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Just finished Ask the Dust by John Fante, a slim novel which didn't live up to the extravagant praise I've heard from Bukowski fans. Henry Miller and Hubert Selby did this kind of thing much better.

I'm currently reading Middlesex, has anyone else read it? I remember it being discussed elsewhere and people were criticizing the fact that it won the pulitzer prize. Maybe not Pulitzer Prize worthy

Several of the pieces in Paris to the Moon appeared earlier as Gopnik's monthly Letters from Paris to The New Yorker. His use of adjectives to describe the weather, the neighborhood, etc impressed me

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The World is Flat: A Brief History of the Twenty-First Century by Thomas Friedman.

 

My father bought this for me at lunch today.  He insisted that I read it.  We'll see.

read this review first.

Finished this over the weekend. A harmless book with much less of an agenda than I expected given Taibi's scathing review. His criticism is hilariously overstated. The book is largely a collection of documented observations about Globalism and economics.

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Extremely Loud & Incredibly Close  by Jonathan Safran Foer

 

How far into this are you? I've had trouble getting a handle on whether or not I'd like to read it judging from the reviews. I did like Everything is Illuminated.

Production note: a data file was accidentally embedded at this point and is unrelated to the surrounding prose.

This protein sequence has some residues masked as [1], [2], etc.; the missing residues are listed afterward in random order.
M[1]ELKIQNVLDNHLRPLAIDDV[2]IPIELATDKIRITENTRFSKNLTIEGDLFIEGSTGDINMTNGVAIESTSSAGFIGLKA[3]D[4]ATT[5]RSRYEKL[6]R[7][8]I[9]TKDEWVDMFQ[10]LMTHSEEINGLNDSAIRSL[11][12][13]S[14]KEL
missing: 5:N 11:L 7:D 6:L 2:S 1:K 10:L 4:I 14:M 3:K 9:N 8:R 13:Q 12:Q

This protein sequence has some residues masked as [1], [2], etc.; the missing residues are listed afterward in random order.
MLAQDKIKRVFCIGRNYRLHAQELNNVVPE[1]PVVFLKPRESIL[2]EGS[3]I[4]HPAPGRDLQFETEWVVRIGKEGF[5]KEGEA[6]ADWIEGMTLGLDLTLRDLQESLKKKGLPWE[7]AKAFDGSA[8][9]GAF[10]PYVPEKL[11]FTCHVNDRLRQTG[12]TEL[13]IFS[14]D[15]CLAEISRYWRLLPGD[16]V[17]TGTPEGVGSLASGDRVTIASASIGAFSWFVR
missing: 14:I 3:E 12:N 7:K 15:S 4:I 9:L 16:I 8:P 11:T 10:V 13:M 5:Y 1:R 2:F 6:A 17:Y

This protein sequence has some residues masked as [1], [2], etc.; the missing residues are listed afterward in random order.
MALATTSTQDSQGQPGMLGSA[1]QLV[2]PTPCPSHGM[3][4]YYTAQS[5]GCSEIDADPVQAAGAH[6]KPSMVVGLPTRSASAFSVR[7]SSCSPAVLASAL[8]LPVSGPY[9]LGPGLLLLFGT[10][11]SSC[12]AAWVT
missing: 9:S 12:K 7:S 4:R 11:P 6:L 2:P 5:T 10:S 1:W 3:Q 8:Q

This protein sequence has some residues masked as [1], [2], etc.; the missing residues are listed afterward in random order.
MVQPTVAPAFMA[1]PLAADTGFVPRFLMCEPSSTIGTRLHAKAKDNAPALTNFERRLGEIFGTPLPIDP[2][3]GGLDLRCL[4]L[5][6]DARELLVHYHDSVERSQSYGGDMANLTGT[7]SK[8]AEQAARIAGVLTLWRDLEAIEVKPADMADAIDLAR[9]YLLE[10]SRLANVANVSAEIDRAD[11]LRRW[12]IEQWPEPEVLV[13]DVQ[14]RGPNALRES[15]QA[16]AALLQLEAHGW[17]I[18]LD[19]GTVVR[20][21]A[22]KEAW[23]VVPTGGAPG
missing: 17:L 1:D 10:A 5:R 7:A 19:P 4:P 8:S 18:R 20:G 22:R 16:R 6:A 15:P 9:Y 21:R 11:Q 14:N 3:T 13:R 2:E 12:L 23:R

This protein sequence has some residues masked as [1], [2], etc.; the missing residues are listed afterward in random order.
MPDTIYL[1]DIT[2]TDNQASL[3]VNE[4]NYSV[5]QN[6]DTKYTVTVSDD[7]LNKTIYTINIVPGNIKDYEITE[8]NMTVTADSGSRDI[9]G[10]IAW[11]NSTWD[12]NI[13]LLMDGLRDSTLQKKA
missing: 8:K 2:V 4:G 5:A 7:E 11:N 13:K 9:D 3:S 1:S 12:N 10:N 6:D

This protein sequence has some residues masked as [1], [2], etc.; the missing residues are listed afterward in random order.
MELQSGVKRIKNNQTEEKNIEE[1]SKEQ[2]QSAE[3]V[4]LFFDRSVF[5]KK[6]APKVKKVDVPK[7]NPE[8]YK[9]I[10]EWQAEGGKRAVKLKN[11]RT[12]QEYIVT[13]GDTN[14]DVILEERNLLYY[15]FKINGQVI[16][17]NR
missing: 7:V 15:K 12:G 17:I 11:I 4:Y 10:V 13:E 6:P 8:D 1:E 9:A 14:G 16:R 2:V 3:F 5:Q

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Extremely Loud & Incredibly Close  by Jonathan Safran Foer

 

How far into this are you? I've had trouble getting a handle on whether or not I'd like to read it judging from the reviews. I did like Everything is Illuminated.

I just bought it at lunch. I decided that I needed to ignore the reviews and get over my own envy of Mr. Foer's success and ability and just read the damn book.

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Eagerly awaiting your impressions..

 

I read Walter Kirn's review in the Sunday Times book review, but since I have little respect for Kirn it didn't help me very much.

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Eagerly awaiting your impressions..

 

I read Walter Kirn's review in the Sunday Times book review, but since I have little respect for Kirn it didn't help me very much.

I read that as well, and was disappointed that he was the one selected to review the book. I will report forthwithly.

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Recently read a fascinating biography called Lilla's Feast by Frances Osborne about her great-grandmother who was born in China in the late 19th c to English parents. Lilla was a product of the British Empire - she spent most of her life in China and India. During WWII she was imprisoned by the Japanese and while in captivity she wrote a cookbook, to keep her sanity, which is currently in the collection of the Imperial War Museum.

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I just finished "Magical Thinking" by Augusten Burroughs. I was laughing so hard through it that tears came down my face. He sounds like so many of my good friends I can't believe I haven't read "Running with Scissors" yet...

 

Magical Thinking

 

Very fun book to read.